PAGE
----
‘Secondary Perils’: A phrase whose time has come?
Swiss Re’s Martin Bertogg, Head Cat Perils & Cyber, weighs in on the evolution of the term and reveals which lesser-discussed peril deserves even more attention than wildfires.
Given the frequency and severity of wildfires and flood events in recent years, one could suggest that the term “secondary perils,” as the industry currently defines them, needs to evolve. Is it still accurate to refer to such perils as “secondary” if they continue to contribute so heavily to insured losses?
Insider Engage put this question to Swiss Re's Martin Bertogg, who is responsible for the reinsurer’s Nat Cat research and model development globally.
Speaking with Shawn Moynihan, Bertogg shared his insights on the topic – and brought to light several types of catastrophes that he says warrant far more attention than they are currently receiving.
Shawn Moynihan [SM]: I’d like your thoughts on whether the way the industry defines “secondary perils” needs to change, given the frequency and severity of losses around events such as wildfires and floods in the past several years. Is that phrase slowly becoming a misnomer?
Martin Bertogg [MB]: "Secondary perils" as a term initially made it onto the industry agenda as a discussion item, but also more recently as a hit to earnings. The term has helped the industry to put under-represented natural catastrophe risk into the spotlight of insurance risk underwriting and management. It resonates with industry participants and observers and highlights the need to address claims arising from small to medium-sized natural catastrophes. Floods and hailstorms, for example, can happen independently and are more frequent than primary perils such as hurricanes and earthquakes.
At the same time, the term is indeed not sharply defined: there are secondary effects of primary perils, e.g., a storm surge following a hurricane; and independent secondary perils (such as hail and wildfires), which generally do not make it on the list of reinsured catastrophe perils.
SM: When might we have to stop referring to these very costly perils as “secondary”? Is there a threshold of loss, for example, that might influence the industry to stop using that phrase?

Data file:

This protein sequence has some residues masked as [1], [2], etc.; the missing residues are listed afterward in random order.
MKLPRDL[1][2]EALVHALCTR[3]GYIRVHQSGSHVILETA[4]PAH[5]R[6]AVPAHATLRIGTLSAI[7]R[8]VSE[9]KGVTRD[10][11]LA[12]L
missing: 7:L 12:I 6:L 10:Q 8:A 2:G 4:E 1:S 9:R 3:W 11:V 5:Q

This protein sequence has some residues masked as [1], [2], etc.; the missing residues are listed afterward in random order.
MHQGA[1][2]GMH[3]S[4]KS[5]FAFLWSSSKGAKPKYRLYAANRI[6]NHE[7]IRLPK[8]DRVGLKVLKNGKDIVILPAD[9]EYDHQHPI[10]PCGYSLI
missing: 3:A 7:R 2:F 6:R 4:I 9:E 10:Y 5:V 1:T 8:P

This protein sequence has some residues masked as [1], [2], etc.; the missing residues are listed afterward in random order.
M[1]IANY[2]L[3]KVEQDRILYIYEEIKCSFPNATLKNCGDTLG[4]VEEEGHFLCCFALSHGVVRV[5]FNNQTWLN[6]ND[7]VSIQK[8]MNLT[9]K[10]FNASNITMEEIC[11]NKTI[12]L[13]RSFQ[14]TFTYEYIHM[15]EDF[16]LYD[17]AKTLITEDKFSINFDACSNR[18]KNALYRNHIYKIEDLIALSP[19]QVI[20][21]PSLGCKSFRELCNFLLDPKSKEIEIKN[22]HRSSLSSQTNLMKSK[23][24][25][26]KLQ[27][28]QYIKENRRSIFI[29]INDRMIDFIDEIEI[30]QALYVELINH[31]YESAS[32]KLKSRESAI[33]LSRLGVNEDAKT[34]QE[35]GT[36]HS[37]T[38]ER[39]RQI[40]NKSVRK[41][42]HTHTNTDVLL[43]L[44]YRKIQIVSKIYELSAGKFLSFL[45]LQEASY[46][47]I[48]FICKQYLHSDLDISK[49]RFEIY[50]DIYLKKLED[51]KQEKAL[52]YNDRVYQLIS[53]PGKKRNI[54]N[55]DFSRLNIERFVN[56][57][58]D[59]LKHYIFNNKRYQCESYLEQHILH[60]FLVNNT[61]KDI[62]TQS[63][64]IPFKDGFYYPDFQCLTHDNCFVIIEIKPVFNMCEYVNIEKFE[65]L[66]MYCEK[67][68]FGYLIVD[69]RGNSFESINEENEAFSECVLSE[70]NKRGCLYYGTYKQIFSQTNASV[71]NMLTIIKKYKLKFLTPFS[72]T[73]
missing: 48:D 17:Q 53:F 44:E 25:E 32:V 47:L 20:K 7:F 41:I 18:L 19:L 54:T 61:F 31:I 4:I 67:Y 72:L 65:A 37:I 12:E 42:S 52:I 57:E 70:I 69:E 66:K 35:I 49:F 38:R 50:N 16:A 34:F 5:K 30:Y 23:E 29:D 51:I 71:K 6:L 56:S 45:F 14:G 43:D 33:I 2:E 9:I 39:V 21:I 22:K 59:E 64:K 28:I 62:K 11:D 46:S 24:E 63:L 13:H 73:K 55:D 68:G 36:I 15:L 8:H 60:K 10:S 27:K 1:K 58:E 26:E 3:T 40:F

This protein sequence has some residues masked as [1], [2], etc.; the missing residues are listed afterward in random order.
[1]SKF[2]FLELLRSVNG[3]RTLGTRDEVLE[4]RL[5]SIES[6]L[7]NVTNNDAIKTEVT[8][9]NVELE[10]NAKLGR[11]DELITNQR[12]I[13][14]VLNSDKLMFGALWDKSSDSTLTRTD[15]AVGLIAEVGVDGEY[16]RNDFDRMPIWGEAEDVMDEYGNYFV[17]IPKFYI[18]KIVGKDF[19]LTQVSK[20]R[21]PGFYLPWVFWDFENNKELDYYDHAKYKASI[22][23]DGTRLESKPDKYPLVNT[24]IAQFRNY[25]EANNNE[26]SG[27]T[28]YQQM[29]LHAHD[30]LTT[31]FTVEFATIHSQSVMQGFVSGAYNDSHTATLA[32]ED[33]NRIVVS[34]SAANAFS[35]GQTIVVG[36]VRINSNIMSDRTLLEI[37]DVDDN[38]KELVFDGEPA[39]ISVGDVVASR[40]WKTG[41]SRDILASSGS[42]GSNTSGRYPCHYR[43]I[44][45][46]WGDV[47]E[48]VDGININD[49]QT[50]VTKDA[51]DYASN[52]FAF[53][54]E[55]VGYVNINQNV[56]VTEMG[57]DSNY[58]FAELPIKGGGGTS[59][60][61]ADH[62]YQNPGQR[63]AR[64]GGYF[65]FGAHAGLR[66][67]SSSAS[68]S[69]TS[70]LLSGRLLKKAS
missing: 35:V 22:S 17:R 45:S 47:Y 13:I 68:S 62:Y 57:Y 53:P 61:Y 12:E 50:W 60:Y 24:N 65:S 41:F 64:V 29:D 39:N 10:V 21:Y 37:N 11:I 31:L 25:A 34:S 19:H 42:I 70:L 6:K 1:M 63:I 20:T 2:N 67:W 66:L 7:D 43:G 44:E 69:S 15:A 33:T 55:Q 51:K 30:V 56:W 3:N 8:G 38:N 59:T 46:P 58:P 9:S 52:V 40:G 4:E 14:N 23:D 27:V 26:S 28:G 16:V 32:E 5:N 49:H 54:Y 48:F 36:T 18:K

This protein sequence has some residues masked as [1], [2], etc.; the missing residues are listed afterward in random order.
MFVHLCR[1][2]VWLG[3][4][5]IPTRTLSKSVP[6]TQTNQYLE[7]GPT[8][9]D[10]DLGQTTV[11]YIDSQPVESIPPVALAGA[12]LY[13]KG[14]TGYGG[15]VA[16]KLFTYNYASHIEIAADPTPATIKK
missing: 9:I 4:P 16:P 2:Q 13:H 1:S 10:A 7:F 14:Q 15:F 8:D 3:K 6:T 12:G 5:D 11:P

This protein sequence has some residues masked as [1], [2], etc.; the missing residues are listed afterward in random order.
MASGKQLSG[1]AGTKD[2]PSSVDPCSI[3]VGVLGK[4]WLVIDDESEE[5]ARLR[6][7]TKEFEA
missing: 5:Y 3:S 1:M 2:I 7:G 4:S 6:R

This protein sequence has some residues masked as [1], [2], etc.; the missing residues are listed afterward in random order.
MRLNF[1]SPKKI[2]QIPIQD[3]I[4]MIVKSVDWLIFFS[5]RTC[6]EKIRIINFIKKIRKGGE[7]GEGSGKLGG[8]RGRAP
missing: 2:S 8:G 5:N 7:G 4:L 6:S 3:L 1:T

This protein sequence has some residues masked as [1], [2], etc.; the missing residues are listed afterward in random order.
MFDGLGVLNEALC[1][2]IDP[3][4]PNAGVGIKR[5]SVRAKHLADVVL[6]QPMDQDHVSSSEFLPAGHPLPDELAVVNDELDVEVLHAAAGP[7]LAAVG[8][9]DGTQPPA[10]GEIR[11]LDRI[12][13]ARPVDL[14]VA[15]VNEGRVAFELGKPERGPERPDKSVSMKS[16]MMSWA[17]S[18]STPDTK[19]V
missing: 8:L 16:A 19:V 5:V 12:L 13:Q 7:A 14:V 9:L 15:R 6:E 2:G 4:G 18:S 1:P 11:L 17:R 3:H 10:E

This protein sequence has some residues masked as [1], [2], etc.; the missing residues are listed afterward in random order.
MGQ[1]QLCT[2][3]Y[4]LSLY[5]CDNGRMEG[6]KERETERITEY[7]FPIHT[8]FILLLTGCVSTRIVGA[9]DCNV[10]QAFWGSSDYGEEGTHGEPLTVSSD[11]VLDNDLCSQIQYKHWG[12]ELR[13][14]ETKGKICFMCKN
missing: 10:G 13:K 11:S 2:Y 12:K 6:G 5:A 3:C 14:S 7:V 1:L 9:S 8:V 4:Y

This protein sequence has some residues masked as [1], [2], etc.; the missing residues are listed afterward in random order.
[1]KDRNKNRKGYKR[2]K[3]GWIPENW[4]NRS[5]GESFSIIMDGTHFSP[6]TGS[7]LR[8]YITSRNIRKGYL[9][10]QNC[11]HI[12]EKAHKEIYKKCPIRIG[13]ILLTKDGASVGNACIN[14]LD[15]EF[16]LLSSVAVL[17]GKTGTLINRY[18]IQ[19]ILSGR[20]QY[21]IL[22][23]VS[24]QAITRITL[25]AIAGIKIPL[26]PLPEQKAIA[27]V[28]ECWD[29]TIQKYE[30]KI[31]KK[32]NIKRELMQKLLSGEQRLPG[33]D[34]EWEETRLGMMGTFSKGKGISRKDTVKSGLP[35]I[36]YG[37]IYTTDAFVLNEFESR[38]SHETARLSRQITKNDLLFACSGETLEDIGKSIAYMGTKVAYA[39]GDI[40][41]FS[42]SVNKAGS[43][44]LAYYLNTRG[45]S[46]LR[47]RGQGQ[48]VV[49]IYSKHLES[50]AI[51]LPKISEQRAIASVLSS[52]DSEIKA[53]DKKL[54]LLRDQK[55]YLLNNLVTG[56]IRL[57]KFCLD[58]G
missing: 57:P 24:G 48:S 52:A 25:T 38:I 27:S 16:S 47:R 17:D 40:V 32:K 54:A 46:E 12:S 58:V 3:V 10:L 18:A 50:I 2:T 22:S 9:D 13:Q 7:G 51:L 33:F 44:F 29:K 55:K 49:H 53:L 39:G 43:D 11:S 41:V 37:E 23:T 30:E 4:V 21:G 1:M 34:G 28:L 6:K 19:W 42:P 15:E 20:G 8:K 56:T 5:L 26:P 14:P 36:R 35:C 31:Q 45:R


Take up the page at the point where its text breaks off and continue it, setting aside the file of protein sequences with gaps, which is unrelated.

MB: At this point of the industry discussion, referring to secondary perils clearly has its merits. It allows us to group emerging perils and risk factors in areas where insurance risk modelling is still in its initial stages or not widely practiced yet. Primary perils dominate the global risk transfer and reinsurance agendas because of their large single-event risk and impact on capital levels and solvency.
By contrast, secondary perils have so far mainly affected the primary insurance industry. But this is changing rapidly, with absolute loss amounts of secondary perils growing and biting into reinsurance CatXL and frequency protection – and visibly affecting their earnings.
SM: If we stopped talking about wildfires and flood as “secondary” perils, would other, less expensive perils become classified as “secondary” going forward?
MB: Secondary perils as a term will remain valuable as long as it helps to raise awareness of still poorly modelled perils. In our view it is not about their absolute loss amount, but about the industry preparedness to deal with these perils in a properly quantified risk management framework.
As with primary perils, macro risk trends including climate change, urban sprawl and urbanization will lead to a rapidly increasing claims burden – and that will lead to more robust modelling and risk management practices. At the same time, with these amplifying trend factors, new perils appear on the horizon, like the North American winter storm Uri in February 2021. The pipeline for new secondary perils will not dry out any time soon.
MB: Wildfire events in the U.S., Australia and Canada have hit affected communities hard and resulted in countless human tragedies. This has drawn a lot of industry and media attention, and understandably so. But as this year's sigma shows, lesser-talked-about catastrophes like severe convective storms (SCS) – encompassing hail, tornado, and straight-line windstorms – also deserve closer observation.
2020 has been a remarkable year, with about USD $36bn of insured losses from such events – that's about three times as much as from wildfires. Over the past decade, SCS have cost the industry well above USD $200bn in total, compared to floods (USD $67bn) or wildfires (USD $56bn).
Of course, all secondary perils deserve our attention, as their risk level is not static. Insured SCS losses in the U.S. have been growing by as much at 6.4% annually in two decades, at 2020 prices. From an industry-loss-level perspective, therefore, this risk factor doubled in just a single decade! With such a rapid risk evolution, pricing SCS risk exclusively using an actuarial "rearview mirror" is not a sustainable approach for the industry. Secondary perils, as much as key primary perils, remind us of the need to incorporate forward-looking trends for the coming underwriting years.